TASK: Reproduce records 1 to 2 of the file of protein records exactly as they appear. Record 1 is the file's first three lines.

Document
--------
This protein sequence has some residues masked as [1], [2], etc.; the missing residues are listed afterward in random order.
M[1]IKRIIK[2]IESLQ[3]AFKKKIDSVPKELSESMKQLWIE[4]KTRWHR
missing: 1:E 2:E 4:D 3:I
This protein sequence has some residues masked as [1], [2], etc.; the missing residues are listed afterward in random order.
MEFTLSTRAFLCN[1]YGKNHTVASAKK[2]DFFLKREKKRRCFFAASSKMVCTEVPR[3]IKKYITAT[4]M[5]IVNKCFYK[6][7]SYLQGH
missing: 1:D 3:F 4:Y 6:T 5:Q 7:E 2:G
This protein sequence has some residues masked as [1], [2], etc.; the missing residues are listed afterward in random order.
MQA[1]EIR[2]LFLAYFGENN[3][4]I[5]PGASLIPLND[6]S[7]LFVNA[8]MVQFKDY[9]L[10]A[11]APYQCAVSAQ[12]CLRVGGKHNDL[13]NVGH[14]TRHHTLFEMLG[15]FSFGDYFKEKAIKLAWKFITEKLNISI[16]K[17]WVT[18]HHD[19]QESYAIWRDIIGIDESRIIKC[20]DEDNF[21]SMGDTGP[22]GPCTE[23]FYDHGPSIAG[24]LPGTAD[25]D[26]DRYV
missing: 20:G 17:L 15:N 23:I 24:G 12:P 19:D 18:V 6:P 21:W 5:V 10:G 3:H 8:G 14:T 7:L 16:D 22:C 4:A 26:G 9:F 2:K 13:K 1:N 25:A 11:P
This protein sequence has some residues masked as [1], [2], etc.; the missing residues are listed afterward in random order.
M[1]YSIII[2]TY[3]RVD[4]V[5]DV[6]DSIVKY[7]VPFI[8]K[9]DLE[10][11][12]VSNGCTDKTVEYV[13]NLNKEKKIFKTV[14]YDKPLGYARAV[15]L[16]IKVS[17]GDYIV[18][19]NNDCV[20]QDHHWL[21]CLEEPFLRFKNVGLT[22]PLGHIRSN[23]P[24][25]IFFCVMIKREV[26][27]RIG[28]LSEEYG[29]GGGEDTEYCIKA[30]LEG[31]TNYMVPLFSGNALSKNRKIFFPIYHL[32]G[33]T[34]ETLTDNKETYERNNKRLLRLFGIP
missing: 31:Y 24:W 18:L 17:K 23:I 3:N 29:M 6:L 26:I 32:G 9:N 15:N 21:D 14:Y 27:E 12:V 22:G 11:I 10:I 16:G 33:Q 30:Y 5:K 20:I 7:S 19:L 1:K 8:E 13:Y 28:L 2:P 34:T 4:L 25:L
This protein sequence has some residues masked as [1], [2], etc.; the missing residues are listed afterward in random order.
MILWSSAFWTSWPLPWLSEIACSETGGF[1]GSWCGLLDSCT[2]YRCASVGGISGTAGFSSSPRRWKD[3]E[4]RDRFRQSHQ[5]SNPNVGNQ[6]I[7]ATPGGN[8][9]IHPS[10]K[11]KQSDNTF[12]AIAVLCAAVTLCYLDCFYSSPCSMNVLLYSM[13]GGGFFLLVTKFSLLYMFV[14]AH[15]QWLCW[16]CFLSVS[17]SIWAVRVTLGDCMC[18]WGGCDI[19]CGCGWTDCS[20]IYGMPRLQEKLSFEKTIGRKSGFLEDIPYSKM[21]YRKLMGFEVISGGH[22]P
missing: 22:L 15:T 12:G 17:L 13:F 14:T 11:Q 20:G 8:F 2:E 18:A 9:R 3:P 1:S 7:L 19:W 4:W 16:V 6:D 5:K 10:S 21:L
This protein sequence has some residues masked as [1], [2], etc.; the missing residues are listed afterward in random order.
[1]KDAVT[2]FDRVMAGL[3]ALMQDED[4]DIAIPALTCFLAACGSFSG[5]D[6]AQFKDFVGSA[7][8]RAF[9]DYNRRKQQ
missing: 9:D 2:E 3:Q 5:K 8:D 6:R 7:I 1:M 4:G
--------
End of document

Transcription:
This protein sequence has some residues masked as [1], [2], etc.; the missing residues are listed afterward in random order.
M[1]IKRIIK[2]IESLQ[3]AFKKKIDSVPKELSESMKQLWIE[4]KTRWHR
missing: 1:E 2:E 4:D 3:I
This protein sequence has some residues masked as [1], [2], etc.; the missing residues are listed afterward in random order.
MEFTLSTRAFLCN[1]YGKNHTVASAKK[2]DFFLKREKKRRCFFAASSKMVCTEVPR[3]IKKYITAT[4]M[5]IVNKCFYK[6][7]SYLQGH
missing: 1:D 3:F 4:Y 6:T 5:Q 7:E 2:G